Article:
The fiasco that has become the payroll tax cut-unemployment benefits extension fight has called into question the leadership of House Speaker John Boehner (R-Ohio). Dana Milbank and Greg Sargent go right at it in their pieces today. And I agree with them 100 percent. But I think there’s a need for some blame-sharing. Sure, Boehner is the leader. But Rep. Kevin McCarthy (R-Calif.) is the majority whip. That there have been so many legislative failures should call into question not only his ability to count but also whether he has the speaker’s best interests at heart.
What’s a majority whip, you ask? That’s the person who keeps a running tally of where the votes are and aren’t for whatever bill or plan the leadership might be pursuing. With that information, the speaker can guide the bill or plan to a successful conclusion. Think of it this way, if the speaker is the captain of the ship, then the whip is his or her rudder. If the rudder is stuck or unresponsive all hell can break loose — as we are seeing.
The Senate voted to pass the two-month extension of the payroll tax cut. In a chamber where bills usually go to die, this was a remarkable bipartisan feat. Because we know Senate Minority Leader Mitch McConnell (R-Ky.) was in contact with Boehner during the negotiations, it was not unreasonable to expect the House to follow suit. And as this trusty timeline from Senate Democrats notes, all hell broke loose when Boehner presented the Senate deal to the Republican caucus.
It’s not like this is the first time we’ve seen him wagged by the Tea Party tail of his raucous caucus. The most telling and frightening example was when Boehner walked away from the “Grand Bargain” he and President Obama were hashing out during the debt-ceiling drama last August. But it shouldn’t be this way. Not if McCarthy were adept at whipping or Boehner not seemingly living in fear of the Tea Party or House Majority Leader Eric Cantor (R-Va.), who is widely rumored to covet Boehner’s perch.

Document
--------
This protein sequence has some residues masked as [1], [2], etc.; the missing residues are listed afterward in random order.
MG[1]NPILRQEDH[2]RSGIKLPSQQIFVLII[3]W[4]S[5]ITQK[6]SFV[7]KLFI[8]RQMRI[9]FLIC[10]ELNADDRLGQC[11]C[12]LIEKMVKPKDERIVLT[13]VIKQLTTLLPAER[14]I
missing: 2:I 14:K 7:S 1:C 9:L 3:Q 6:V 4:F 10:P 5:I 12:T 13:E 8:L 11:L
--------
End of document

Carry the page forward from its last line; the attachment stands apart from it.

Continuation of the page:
I keep coming back to that meeting House Minority Leader Nancy Pelosi (D-Calif.) had with me and other opinion writers last March where she questioned whether Boehner would have the votes to raise the debt ceiling.
“You gotta ask him,” she said. “You have to ask him. You know me; I’m a vote-counter. We never lost a vote. You understand. We never lost a vote. I never depended upon Republican votes, either. So, you’re going to have to ask him about the Republican votes. I just don’t know.”
Pelosi and her caucus cast some really difficult and unpopular votes — health care, cap-and-trade, stimulus — that ultimately factored into Democrats losing their majority and she the speaker’s gavel. But Pelosi got her caucus to deliver the votes she needed, thanks to the close working relationship she had with then-House Majority Whip James Clyburn (D-S.C.) and then-House Majority Leader Steny Hoyer (D-Md.).
This morning, I asked a former top House leadership aide whether Pelosi would have Clyburn whip the caucus on various aspects of a bill/plan so that she would know where they were BEFORE taking the bill/plan public. “Yes, she and Clyburn (and Hoyer) worked very closely together, so they all knew where the votes were,” the aide told me. “Occasionally, she’d be a few votes short and then squeeze people on the floor; but it was always do-able.”
Nothing seems to be do-able in Boehner’s House. And the more this dysfunction goes on the more I’m inclined to pin the blame on McCarthy than on Boehner. Nothing can be or will be accomplished as long as the rudder seemingly refuses to help guide the ship where the captain needs to go.